Article

Nonlinear effects of altitude on child growth in Peru : a multilevel analysis

02/2006;
Source: RePEc

ABSTRACT Growth at high altitude has been the object of many investigations after experimental studies on animals showed that hypoxia at high altitude slows growth. Many studies have also looked at the Andean populations and found different results. Even though a few studies find that individuals living at high altitudes are smaller than the ones living at low altitudes, a significant group of studies does not reveal such a clear relationship. This study focuses on Peru, a country characterized by a diverse territory, great altitude variations, and a population with a wide socioeconomic gradient. The analysis differs from previous studies in three ways. First, in an attempt to reconcile the main findings of the biological literature with the economic models of child health, it explores the relationship between altitude and child health within a multivariate framework. Second, it benefits from a large spectrum of altitude data and does not concentrate on one or two isolated villages. Third, it takes into account the cluster nature of the data and controls for correlation of variables in the same cluster through multilevel statistical modeling. After controlling for characteristics of the children, families, and communities, the data show a significant nonlinear relationship between altitude and child nutritional status. Peruvian children living at medium/high altitudes appear to be worse off than children living at extremely high altitudes, where the negative effect of hypoxia on growth could be compensated by other favorable health and environmental conditions.

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    ABSTRACT: Despite recent achievement in economic progress in India, the fruit of development has failed to secure a better nutritional status among all children of the country. Growing evidence suggest there exists a socio-economic gradient of childhood malnutrition in India. The present paper is an attempt to measure the extent of socio-economic inequality in chronic childhood malnutrition across major states of India and to realize the role of household socio-economic status (SES) as the contextual determinant of nutritional status of children. Using National Family Health Survey-3 data, an attempt is made to estimate socio-economic inequality in childhood stunting at the state level through Concentration Index (CI). Multi-level models; random-coefficient and random-slope are employed to study the impact of SES on long-term nutritional status among children, keeping in view the hierarchical nature of data. Across the states, a disproportionate burden of stunting is observed among the children from poor SES, more so in urban areas. The state having lower prevalence of chronic childhood malnutrition shows much higher burden among the poor. Though a negative correlation (r = -0.603, p < .001) is established between Net State Domestic Product (NSDP) and CI values for stunting; the development indicator is not always linearly correlated with intra-state inequality in malnutrition prevalence. Results from multi-level models however show children from highest SES quintile posses 50 percent better nutritional status than those from the poorest quintile. In spite of the declining trend of chronic childhood malnutrition in India, the concerns remain for its disproportionate burden on the poor. The socio-economic gradient of long-term nutritional status among children needs special focus, more so in the states where chronic malnutrition among children apparently demonstrates a lower prevalence. The paper calls for state specific policies which are designed and implemented on a priority basis, keeping in view the nature of inequality in childhood malnutrition in the country and its differential characteristics across the states.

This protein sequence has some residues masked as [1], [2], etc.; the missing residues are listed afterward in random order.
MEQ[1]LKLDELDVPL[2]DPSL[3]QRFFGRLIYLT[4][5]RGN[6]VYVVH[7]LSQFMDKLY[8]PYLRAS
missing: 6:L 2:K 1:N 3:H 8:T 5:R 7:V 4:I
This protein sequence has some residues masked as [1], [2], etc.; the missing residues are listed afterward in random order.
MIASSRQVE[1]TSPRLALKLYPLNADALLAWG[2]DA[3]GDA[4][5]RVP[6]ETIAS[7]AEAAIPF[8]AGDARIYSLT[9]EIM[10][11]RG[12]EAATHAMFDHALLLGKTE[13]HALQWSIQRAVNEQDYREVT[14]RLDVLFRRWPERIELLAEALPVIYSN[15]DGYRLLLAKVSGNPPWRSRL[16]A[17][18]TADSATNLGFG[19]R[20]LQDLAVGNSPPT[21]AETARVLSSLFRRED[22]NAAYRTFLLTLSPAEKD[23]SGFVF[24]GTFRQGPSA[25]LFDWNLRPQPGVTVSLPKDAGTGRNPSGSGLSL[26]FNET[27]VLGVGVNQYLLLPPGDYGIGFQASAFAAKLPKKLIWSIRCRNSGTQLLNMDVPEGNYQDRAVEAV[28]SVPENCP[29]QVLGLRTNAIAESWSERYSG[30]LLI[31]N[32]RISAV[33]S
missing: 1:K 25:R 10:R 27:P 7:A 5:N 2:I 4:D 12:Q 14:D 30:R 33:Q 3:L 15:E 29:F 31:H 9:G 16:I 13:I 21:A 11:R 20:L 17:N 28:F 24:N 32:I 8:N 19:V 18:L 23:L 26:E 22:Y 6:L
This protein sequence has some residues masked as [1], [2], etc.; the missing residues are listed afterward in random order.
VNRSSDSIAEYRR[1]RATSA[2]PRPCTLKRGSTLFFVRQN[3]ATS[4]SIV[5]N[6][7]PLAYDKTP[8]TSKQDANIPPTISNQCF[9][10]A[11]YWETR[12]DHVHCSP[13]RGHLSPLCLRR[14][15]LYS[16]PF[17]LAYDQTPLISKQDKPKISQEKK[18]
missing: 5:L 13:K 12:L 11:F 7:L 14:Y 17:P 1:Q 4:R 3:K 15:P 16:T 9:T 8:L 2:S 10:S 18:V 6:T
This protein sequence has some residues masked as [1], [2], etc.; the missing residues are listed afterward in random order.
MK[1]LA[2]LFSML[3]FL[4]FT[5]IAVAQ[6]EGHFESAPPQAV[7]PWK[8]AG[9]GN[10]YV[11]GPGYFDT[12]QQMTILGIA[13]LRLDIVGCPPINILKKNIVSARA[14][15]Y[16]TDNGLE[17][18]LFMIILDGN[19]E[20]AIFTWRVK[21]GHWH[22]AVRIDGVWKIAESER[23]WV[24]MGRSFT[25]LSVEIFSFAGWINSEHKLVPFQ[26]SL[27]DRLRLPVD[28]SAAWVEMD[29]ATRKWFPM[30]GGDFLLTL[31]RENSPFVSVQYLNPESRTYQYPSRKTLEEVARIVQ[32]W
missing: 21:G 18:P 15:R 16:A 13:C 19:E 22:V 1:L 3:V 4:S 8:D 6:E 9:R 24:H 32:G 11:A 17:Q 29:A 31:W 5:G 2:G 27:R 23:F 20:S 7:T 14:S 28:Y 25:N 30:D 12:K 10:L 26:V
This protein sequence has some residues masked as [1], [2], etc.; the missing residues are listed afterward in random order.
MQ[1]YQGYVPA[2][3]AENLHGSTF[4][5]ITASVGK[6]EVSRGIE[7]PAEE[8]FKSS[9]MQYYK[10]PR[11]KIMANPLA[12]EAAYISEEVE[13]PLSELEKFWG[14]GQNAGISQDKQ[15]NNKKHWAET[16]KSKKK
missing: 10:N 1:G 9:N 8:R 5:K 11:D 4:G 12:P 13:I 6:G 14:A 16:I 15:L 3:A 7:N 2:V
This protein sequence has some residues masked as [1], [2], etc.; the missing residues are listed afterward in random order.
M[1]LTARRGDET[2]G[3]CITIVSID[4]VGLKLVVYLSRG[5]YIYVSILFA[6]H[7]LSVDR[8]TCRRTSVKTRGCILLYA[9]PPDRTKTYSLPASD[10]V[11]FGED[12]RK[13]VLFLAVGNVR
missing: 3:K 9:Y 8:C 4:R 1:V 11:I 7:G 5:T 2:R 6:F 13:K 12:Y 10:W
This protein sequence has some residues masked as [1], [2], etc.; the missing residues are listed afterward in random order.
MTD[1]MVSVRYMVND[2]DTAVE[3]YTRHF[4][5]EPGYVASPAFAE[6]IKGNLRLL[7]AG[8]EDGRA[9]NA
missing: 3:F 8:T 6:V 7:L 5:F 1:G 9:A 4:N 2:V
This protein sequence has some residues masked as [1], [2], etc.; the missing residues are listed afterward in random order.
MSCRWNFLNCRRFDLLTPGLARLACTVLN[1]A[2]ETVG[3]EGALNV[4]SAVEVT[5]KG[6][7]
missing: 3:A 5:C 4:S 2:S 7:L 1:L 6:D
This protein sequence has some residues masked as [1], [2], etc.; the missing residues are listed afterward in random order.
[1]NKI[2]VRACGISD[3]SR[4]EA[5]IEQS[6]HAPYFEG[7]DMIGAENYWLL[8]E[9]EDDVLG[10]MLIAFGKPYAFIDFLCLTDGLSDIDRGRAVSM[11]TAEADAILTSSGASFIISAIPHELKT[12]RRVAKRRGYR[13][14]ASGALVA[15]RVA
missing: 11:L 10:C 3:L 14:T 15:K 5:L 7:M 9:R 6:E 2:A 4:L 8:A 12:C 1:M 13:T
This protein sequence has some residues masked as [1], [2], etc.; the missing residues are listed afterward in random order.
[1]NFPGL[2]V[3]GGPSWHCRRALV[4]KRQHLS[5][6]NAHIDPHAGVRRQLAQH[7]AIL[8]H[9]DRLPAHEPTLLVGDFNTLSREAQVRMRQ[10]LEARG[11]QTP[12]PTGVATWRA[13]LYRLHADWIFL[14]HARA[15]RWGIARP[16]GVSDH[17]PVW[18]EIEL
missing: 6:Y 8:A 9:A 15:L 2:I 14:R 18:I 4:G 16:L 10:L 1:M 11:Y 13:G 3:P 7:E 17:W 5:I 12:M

International Journal for Equity in Health 01/2010; 9(1):19. · 1.71 Impact Factor

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